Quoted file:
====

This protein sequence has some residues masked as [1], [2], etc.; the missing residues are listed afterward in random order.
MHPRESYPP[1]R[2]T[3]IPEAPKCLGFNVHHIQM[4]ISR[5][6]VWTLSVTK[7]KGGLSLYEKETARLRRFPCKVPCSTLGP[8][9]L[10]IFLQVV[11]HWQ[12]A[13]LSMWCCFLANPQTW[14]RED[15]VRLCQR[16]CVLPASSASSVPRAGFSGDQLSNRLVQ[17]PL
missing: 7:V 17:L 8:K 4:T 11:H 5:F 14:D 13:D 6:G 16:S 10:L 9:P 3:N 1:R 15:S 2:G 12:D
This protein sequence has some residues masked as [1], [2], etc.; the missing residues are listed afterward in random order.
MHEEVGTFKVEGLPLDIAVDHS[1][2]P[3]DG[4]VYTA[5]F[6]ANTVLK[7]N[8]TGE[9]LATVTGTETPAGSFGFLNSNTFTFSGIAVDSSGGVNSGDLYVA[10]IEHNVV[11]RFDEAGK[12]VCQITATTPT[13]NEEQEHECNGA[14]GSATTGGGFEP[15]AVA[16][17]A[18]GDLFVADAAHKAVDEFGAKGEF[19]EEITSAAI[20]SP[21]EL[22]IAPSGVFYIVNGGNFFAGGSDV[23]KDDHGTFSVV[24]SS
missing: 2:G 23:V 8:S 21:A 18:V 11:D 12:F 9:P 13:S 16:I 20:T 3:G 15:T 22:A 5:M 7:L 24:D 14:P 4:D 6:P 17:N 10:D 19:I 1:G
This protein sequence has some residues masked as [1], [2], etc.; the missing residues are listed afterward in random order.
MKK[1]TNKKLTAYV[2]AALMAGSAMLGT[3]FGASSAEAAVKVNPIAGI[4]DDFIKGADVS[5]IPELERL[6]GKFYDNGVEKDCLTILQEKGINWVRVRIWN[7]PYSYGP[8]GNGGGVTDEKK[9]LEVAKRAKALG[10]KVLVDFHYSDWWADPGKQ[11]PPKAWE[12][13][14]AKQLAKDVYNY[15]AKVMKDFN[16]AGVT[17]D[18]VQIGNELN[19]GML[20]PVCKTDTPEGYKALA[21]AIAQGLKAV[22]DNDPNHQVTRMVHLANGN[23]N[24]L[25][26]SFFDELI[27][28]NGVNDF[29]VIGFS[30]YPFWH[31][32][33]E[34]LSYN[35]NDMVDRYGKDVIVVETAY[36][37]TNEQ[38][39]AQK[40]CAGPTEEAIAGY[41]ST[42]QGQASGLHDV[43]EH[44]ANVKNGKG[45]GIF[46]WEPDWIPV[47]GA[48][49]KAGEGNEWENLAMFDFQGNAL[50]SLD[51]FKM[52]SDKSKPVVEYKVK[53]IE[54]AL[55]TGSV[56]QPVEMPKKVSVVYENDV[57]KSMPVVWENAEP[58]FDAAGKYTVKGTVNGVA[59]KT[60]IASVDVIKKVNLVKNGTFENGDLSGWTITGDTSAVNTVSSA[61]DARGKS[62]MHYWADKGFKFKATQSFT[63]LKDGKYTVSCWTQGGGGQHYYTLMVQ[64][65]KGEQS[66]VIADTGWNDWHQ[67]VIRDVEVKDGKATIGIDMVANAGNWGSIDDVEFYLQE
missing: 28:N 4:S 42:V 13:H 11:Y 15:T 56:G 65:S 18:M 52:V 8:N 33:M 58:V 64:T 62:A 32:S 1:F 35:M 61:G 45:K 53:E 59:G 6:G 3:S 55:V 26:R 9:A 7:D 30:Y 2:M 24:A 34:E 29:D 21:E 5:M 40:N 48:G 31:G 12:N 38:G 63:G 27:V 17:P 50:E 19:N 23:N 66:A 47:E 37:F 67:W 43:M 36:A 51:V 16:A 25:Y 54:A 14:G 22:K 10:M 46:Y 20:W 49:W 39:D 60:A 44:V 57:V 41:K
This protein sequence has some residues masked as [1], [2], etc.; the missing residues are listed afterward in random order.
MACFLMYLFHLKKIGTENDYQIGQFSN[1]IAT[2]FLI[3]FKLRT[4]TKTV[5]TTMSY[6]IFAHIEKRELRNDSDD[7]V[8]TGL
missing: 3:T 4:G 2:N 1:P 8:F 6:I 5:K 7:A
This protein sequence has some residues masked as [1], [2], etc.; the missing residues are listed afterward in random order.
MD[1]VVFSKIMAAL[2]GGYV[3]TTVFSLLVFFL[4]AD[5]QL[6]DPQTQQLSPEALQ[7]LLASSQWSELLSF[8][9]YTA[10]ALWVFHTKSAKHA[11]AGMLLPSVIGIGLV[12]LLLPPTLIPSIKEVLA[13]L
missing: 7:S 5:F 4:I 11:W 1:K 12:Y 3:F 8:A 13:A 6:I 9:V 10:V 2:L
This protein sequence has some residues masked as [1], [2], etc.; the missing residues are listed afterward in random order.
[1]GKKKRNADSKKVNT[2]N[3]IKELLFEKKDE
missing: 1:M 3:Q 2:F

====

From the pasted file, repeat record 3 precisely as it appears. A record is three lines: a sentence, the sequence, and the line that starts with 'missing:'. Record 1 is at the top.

This protein sequence has some residues masked as [1], [2], etc.; the missing residues are listed afterward in random order.
MKK[1]TNKKLTAYV[2]AALMAGSAMLGT[3]FGASSAEAAVKVNPIAGI[4]DDFIKGADVS[5]IPELERL[6]GKFYDNGVEKDCLTILQEKGINWVRVRIWN[7]PYSYGP[8]GNGGGVTDEKK[9]LEVAKRAKALG[10]KVLVDFHYSDWWADPGKQ[11]PPKAWE[12][13][14]AKQLAKDVYNY[15]AKVMKDFN[16]AGVT[17]D[18]VQIGNELN[19]GML[20]PVCKTDTPEGYKALA[21]AIAQGLKAV[22]DNDPNHQVTRMVHLANGN[23]N[24]L[25][26]SFFDELI[27][28]NGVNDF[29]VIGFS[30]YPFWH[31][32][33]E[34]LSYN[35]NDMVDRYGKDVIVVETAY[36][37]TNEQ[38][39]AQK[40]CAGPTEEAIAGY[41]ST[42]QGQASGLHDV[43]EH[44]ANVKNGKG[45]GIF[46]WEPDWIPV[47]GA[48][49]KAGEGNEWENLAMFDFQGNAL[50]SLD[51]FKM[52]SDKSKPVVEYKVK[53]IE[54]AL[55]TGSV[56]QPVEMPKKVSVVYENDV[57]KSMPVVWENAEP[58]FDAAGKYTVKGTVNGVA[59]KT[60]IASVDVIKKVNLVKNGTFENGDLSGWTITGDTSAVNTVSSA[61]DARGKS[62]MHYWADKGFKFKATQSFT[63]LKDGKYTVSCWTQGGGGQHYYTLMVQ[64][65]KGEQS[66]VIADTGWNDWHQ[67]VIRDVEVKDGKATIGIDMVANAGNWGSIDDVEFYLQE
missing: 28:N 4:S 42:V 13:H 11:Y 15:T 56:G 65:S 18:M 52:V 8:N 33:M 58:V 64:T 62:A 32:S 1:F 35:M 61:G 45:K 53:E 59:G 6:G 3:S 55:V 26:R 9:A 7:D 30:Y 2:M 24:A 34:E 29:D 21:E 5:M 40:N 48:G 31:G 12:N 38:G 63:G 27:V 17:P 50:E 19:N 23:N 66:A 47:E 37:F 67:W 43:M 36:A 51:V 16:A 25:Y 54:A 14:G 22:K 10:M 46:Y 20:W 49:W 39:D 60:A 44:V 57:V 41:K